In light of the recent happenings in Boston where once again our country has been exposed to a terrible act of violence, it is important to have some simple reminders related to the impact that these occurrences can have on individuals in our care. Though individual’s receiving services or who need a greater level of care may not always or completely understand what is happening, their RADAR will be on. Individuals receiving services will be sensitive to the mood of the staff who are working with them. In the Mandt System we often use the phrase affirm your emotions but choose your behaviors. In times of national tragedy, this is not easy to do but is necessary. We need to be grounded ourselves to be emotionally present for those individuals in our care and help them feel safe. Here are some things to consider:
Turn off the Television-
Often times in group homes and in institutional care the television is on for background noise and is being watched by the staff. It might be a good idea to ensure the television is off during the upcoming days to help us avoid getting caught up in the media frenzy that goes on around these events. It will allow us as staff to focus on building safe relationships with out being sabotaged by a breaking event.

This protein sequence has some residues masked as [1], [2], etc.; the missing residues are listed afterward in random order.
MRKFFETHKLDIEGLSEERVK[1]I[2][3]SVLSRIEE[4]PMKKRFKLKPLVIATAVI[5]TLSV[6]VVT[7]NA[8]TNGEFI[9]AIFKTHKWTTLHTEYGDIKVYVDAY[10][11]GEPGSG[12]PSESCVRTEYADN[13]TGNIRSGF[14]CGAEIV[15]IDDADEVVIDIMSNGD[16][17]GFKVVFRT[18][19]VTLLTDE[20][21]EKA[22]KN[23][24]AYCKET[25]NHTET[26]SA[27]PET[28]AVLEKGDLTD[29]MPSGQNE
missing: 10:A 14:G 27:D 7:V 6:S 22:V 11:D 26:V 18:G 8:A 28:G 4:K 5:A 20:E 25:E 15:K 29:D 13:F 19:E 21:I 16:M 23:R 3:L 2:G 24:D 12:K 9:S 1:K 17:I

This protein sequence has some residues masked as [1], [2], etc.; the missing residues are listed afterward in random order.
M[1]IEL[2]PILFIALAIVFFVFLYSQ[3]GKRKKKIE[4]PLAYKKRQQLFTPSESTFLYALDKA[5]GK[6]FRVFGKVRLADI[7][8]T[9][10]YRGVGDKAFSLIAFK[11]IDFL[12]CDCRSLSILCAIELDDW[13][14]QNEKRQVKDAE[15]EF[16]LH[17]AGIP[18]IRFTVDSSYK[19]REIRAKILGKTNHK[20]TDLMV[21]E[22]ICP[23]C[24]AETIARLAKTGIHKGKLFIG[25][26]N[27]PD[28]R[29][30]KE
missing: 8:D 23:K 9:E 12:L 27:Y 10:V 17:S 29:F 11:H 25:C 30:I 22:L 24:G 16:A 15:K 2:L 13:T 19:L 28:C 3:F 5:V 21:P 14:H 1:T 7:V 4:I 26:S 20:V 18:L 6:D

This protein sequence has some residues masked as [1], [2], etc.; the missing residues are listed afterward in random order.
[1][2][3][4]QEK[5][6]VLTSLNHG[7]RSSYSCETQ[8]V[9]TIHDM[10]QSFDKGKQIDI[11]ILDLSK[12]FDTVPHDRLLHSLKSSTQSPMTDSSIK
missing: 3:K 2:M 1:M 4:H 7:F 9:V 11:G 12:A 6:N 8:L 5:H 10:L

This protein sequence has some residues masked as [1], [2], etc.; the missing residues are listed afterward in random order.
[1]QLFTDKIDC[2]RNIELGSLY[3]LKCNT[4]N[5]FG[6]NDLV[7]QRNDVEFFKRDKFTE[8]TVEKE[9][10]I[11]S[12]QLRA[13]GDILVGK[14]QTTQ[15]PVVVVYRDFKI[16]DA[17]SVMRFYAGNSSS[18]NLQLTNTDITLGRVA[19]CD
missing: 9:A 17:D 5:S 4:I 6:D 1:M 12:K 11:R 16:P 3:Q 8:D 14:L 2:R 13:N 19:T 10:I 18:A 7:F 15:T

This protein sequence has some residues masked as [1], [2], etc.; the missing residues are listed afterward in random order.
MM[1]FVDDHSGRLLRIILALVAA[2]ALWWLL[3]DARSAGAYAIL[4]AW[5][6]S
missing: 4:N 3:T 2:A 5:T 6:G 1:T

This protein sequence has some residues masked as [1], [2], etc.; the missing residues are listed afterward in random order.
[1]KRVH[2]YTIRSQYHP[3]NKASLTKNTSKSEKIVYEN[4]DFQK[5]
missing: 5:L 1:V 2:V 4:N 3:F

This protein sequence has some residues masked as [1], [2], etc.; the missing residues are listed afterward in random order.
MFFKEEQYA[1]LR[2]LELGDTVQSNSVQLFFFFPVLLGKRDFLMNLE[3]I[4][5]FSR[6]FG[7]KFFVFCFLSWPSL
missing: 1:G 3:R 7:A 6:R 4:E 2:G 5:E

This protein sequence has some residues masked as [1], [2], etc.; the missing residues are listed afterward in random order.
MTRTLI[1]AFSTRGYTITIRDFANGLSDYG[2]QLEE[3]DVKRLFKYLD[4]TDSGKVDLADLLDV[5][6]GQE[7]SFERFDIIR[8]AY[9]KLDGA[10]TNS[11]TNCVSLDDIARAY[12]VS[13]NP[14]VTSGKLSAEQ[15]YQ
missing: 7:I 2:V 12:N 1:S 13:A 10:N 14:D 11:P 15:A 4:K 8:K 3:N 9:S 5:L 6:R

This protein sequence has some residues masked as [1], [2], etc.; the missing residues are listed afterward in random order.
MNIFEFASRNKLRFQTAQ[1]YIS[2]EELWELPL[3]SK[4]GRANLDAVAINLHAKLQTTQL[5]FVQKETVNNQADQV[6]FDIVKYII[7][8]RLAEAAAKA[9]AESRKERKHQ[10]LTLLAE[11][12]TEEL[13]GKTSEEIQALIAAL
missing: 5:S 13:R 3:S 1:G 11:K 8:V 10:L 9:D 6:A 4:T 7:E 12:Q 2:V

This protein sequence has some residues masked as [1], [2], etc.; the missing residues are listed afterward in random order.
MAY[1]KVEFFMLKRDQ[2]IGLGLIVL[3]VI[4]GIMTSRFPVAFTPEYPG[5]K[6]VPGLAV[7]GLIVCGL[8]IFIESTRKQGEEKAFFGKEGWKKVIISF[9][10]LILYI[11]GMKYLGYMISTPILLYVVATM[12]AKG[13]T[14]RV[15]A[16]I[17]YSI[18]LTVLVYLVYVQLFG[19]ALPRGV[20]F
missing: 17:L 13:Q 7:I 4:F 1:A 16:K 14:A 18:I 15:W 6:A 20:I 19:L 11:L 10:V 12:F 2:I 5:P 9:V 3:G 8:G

It is the right of individuals receiving services to watch the television if they so desire. If they are watching the news, do your best to help them understand the events that are being discussed by processing with them. Use this time to build into your relationship and provide feelings of safety for the individual. Be honest about your feelings while showing concern for the individual’s feelings. If you do not know the answer to a question they may be pondering, be honest and say you do not know.
Watch for Changes in Behavior-
Keep your RADAR on and watch for signs of distress and changes in behavior that may indicate how an individual is being impacted. Post-traumatic stress is not uncommon following events such as the bombing at the Boston Marathon. Depending on the individual’s reaction, it may be necessary to make a referral to someone who can better assist the person in dealing with their reaction. It is important to watch out for fellow staff members as well. Many of us become quite emotional when these events occur and the increase in frequency we are experiencing recently can start to take its toll.
We must be aware that many people who have difficulty with expressive communication are very good at receptive communicate. Those individual may understand all that is going on around them from a self-preservation stand point. We must monitor our body language, facial expressions, and tones so as not to cause undo stress on those who depend on us to feel safe. Whenever possible we must use the team approach to help one another out and watch for signs of distress that may be passed on to our persons being served.
Though bad things will happen it is important to look for and focus on the good. The great Fred Rogers once said, “When I was a boy I would see scary things in the news, my mother would say to me, ‘Look for the helpers. You will always find people who are helping.'” YOU are the helpers! In times of stress, you must help those whom you are responsible for feel safe. Thanks for all you do!
Tim Geels – Mandt Director of Operational Instruction